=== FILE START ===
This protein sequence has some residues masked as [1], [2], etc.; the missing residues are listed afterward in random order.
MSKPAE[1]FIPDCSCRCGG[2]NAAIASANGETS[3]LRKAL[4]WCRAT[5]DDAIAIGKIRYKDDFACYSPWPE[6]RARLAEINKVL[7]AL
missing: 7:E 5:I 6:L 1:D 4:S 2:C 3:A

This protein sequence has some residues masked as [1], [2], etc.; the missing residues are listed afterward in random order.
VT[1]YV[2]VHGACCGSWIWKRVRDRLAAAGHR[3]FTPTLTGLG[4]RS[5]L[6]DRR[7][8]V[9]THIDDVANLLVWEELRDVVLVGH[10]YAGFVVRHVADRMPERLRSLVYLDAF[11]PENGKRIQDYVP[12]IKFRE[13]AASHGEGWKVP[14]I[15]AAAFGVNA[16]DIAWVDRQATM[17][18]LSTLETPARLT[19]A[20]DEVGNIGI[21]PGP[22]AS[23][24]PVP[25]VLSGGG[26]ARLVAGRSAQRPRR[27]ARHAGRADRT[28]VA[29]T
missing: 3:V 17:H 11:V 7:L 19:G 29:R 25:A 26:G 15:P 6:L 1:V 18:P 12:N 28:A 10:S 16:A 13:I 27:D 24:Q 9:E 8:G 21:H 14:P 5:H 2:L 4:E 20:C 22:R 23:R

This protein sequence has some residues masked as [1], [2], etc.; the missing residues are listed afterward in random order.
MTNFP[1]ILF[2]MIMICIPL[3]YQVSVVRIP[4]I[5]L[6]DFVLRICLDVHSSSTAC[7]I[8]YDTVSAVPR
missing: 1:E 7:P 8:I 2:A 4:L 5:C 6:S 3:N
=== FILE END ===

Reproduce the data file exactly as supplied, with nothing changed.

This protein sequence has some residues masked as [1], [2], etc.; the missing residues are listed afterward in random order.
MSKPAE[1]FIPDCSCRCGG[2]NAAIASANGETS[3]LRKAL[4]WCRAT[5]DDAIAIGKIRYKDDFACYSPWPE[6]RARLAEINKVL[7]AL
missing: 7:E 5:I 6:L 1:D 4:S 2:C 3:A

This protein sequence has some residues masked as [1], [2], etc.; the missing residues are listed afterward in random order.
VT[1]YV[2]VHGACCGSWIWKRVRDRLAAAGHR[3]FTPTLTGLG[4]RS[5]L[6]DRR[7][8]V[9]THIDDVANLLVWEELRDVVLVGH[10]YAGFVVRHVADRMPERLRSLVYLDAF[11]PENGKRIQDYVP[12]IKFRE[13]AASHGEGWKVP[14]I[15]AAAFGVNA[16]DIAWVDRQATM[17][18]LSTLETPARLT[19]A[20]DEVGNIGI[21]PGP[22]AS[23][24]PVP[25]VLSGGG[26]ARLVAGRSAQRPRR[27]ARHAGRADRT[28]VA[29]T
missing: 3:V 17:H 11:V 7:L 19:G 29:R 25:A 26:G 15:P 6:L 1:V 18:P 12:N 28:A 10:S 16:A 13:I 27:D 24:Q 9:E 8:G 21:H 14:P 5:H 2:L 4:E 20:C 22:R 23:R

This protein sequence has some residues masked as [1], [2], etc.; the missing residues are listed afterward in random order.
MTNFP[1]ILF[2]MIMICIPL[3]YQVSVVRIP[4]I[5]L[6]DFVLRICLDVHSSSTAC[7]I[8]YDTVSAVPR
missing: 1:E 7:P 8:I 2:A 4:L 5:C 6:S 3:N